1

Opinion: Ratepayers shouldn’t serve as NW Energy’s golden parachute for Colstrip

What did we learn from the disastrous failings by the deregulated energy industry in Texas last month? Sen. Steve Fitzpatrick, R-Great Falls, and Northwestern Energy seem to have learned nothing.

Far be it for me to say I could tell you exactly what we need to do in order to make sure our grid is reliable in the face of extreme weather events, but I can tell you with certainty that putting all of the decision-making power into the hands of our monopoly utility is not the answer.

With SB 379, Senator Steve Fitzpatrick, R-Great Falls, and Northwestern Energy lobbyist David Hoffman are asking Montanans to do just that. They are asking for a guarantee from the PSC that rate payers will finance Colstrip’s “glide path” out of existence.

The bill would saddle rate payers with hundreds of millions in additional debt under the presumption that a golden parachute is the only option for retiring the generating facility. The logic is not only entirely self-serving–guaranteeing NWE shareholders don’t shoulder the costs of irresponsible financial management–but it is reductive and cynical.

Fitzpatrick is worried that legislating on the long-term prospects for renewable energy is too tough. He thinks that we can’t make decisions based on what energy infrastructure might look like ten years from now.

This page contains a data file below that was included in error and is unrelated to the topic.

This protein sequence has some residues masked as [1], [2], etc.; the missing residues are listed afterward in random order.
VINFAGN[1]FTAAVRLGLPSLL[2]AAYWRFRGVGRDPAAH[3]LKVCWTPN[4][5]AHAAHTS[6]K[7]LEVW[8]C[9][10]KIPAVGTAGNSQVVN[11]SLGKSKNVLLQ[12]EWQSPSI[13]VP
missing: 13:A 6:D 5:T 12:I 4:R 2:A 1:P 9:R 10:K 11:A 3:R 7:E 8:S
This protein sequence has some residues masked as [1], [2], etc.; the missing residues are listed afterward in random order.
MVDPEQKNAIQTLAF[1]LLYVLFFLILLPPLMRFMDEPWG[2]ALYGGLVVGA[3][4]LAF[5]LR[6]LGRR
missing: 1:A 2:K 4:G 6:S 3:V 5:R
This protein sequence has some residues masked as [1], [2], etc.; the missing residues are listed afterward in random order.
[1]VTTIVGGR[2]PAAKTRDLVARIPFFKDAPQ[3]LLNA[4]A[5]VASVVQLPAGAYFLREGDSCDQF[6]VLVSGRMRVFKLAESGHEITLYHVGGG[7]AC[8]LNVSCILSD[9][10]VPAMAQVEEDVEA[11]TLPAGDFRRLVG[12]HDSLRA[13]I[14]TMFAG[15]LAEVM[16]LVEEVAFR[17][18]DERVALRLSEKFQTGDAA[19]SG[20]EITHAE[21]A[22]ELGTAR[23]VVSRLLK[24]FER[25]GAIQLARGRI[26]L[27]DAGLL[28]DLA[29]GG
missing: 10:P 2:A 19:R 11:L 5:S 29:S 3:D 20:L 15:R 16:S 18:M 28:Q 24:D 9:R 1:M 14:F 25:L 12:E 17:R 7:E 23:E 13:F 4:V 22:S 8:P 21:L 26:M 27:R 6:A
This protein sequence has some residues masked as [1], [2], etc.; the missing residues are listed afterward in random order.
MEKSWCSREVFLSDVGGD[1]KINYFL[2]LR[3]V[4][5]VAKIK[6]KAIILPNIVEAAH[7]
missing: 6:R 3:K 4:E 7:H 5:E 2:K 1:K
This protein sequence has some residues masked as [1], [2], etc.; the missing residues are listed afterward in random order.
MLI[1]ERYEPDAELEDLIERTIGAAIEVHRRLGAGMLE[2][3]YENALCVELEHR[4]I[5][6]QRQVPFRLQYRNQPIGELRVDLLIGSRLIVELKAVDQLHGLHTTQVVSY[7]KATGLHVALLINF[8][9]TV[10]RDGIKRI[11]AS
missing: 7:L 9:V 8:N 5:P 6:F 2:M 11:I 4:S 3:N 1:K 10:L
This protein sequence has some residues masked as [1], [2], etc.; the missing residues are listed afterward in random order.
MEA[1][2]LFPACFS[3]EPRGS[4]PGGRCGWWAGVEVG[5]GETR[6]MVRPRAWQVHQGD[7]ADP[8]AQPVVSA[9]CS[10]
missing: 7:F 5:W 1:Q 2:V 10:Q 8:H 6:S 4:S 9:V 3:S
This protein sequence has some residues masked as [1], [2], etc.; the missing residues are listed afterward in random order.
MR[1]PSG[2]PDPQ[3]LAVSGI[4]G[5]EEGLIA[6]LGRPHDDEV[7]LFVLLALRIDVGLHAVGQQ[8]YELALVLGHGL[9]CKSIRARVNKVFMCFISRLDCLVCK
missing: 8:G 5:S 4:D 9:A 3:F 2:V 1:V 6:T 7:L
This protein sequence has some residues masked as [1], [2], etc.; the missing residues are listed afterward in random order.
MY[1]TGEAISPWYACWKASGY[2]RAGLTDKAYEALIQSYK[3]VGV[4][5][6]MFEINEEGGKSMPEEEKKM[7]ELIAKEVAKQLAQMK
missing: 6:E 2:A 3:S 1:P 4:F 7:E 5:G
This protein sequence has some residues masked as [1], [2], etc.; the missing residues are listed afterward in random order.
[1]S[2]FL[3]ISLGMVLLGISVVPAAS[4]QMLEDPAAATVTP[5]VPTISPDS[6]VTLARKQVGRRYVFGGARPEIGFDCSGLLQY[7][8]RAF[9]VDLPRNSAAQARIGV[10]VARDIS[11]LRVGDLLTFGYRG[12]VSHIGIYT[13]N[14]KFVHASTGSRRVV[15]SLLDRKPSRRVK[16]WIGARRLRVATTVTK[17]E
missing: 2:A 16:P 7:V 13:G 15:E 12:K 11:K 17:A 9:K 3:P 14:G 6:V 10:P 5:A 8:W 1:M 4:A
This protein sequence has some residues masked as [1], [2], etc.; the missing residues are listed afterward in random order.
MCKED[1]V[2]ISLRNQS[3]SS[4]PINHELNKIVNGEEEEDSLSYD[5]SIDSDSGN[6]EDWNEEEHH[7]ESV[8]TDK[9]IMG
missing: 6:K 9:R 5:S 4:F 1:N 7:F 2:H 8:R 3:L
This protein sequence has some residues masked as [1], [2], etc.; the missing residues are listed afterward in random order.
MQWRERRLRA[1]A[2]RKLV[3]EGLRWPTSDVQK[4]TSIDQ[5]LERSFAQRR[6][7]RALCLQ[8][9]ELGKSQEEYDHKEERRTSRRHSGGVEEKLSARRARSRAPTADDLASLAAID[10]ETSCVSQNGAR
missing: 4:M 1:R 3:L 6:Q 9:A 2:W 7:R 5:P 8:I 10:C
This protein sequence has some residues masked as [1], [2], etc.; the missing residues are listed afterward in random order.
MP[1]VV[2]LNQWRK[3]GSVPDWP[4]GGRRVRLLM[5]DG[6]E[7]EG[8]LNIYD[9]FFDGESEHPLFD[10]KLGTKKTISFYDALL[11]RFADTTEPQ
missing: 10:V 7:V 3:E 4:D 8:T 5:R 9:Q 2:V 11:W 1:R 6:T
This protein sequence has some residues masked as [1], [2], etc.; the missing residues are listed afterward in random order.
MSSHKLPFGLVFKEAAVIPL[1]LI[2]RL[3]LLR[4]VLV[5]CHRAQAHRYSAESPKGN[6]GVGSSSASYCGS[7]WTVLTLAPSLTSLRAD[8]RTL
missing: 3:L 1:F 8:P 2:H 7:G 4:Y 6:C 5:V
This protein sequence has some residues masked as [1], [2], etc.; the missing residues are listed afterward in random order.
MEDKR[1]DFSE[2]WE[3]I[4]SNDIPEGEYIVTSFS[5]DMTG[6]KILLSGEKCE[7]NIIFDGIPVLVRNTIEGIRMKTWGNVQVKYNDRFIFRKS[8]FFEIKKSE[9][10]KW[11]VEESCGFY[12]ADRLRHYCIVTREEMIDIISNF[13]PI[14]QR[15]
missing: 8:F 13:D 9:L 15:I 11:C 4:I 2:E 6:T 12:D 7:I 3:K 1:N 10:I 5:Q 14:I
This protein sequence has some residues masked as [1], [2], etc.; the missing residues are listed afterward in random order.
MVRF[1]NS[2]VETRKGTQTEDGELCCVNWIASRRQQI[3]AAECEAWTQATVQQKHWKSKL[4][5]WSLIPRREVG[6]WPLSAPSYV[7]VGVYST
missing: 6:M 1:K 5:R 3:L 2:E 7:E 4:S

Perhaps I’m a bold crusader, but we don’t need a crystal ball at all–the rest of the world is already ten years ahead of us on clean energy goals. Maybe we could learn something by legislating on the basis of regional successes for the sake of moving into a new era, rather than on a fear that we might remove the lining from Northwestern Energy investors’ pockets.

I don’t want to pay an additional $760 (the Public Service Commission’s presumably low estimate) in order to “give Colstrip its glide path,” but I would be happy paying a bit more knowing that we are thinking about progress, rather than guaranteeing Northwestern Energy is given free rein to capitalize on the market place as it sees fit.

I urge Montanans to contact their legislators and urge a “no vote” on SB 379.

Malcolm Gilbert, Helena